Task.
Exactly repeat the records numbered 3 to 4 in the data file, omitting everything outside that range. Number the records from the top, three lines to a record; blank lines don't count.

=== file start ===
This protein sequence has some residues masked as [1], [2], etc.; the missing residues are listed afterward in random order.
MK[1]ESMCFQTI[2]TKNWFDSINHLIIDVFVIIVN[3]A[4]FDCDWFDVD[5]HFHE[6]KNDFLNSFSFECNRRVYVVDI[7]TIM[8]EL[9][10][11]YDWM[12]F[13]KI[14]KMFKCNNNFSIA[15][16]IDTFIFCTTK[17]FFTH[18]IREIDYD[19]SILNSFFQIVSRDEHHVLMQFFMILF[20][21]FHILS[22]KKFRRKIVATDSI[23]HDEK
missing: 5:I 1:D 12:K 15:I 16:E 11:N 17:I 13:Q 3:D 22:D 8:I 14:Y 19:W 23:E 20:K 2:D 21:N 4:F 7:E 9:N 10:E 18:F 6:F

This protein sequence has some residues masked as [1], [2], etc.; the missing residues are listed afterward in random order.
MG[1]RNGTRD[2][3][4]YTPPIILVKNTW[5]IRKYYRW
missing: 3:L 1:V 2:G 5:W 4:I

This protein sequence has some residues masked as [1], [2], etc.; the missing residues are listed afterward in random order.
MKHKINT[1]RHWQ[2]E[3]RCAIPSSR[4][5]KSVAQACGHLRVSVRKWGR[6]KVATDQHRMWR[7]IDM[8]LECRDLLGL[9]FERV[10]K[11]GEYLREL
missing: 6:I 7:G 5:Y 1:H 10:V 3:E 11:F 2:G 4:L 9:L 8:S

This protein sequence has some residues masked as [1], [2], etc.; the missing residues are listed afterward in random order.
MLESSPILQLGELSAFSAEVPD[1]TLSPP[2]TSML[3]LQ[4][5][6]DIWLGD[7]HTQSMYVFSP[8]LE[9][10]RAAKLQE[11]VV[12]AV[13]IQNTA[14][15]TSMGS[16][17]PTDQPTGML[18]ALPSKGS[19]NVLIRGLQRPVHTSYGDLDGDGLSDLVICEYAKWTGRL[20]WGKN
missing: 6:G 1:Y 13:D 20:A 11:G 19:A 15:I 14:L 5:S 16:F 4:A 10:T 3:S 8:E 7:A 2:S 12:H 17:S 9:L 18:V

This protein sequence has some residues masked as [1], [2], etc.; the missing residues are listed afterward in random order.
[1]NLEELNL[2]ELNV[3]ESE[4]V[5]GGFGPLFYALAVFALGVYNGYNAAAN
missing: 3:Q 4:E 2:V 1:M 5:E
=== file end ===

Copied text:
This protein sequence has some residues masked as [1], [2], etc.; the missing residues are listed afterward in random order.
MKHKINT[1]RHWQ[2]E[3]RCAIPSSR[4][5]KSVAQACGHLRVSVRKWGR[6]KVATDQHRMWR[7]IDM[8]LECRDLLGL[9]FERV[10]K[11]GEYLREL
missing: 6:I 7:G 5:Y 1:H 10:V 3:E 11:F 2:G 4:L 9:L 8:S

This protein sequence has some residues masked as [1], [2], etc.; the missing residues are listed afterward in random order.
MLESSPILQLGELSAFSAEVPD[1]TLSPP[2]TSML[3]LQ[4][5][6]DIWLGD[7]HTQSMYVFSP[8]LE[9][10]RAAKLQE[11]VV[12]AV[13]IQNTA[14][15]TSMGS[16][17]PTDQPTGML[18]ALPSKGS[19]NVLIRGLQRPVHTSYGDLDGDGLSDLVICEYAKWTGRL[20]WGKN
missing: 6:G 1:Y 13:D 20:A 11:G 19:A 15:I 14:L 5:S 16:F 4:A 10:T 3:S 8:E 7:A 2:S 12:H 17:S 9:L 18:V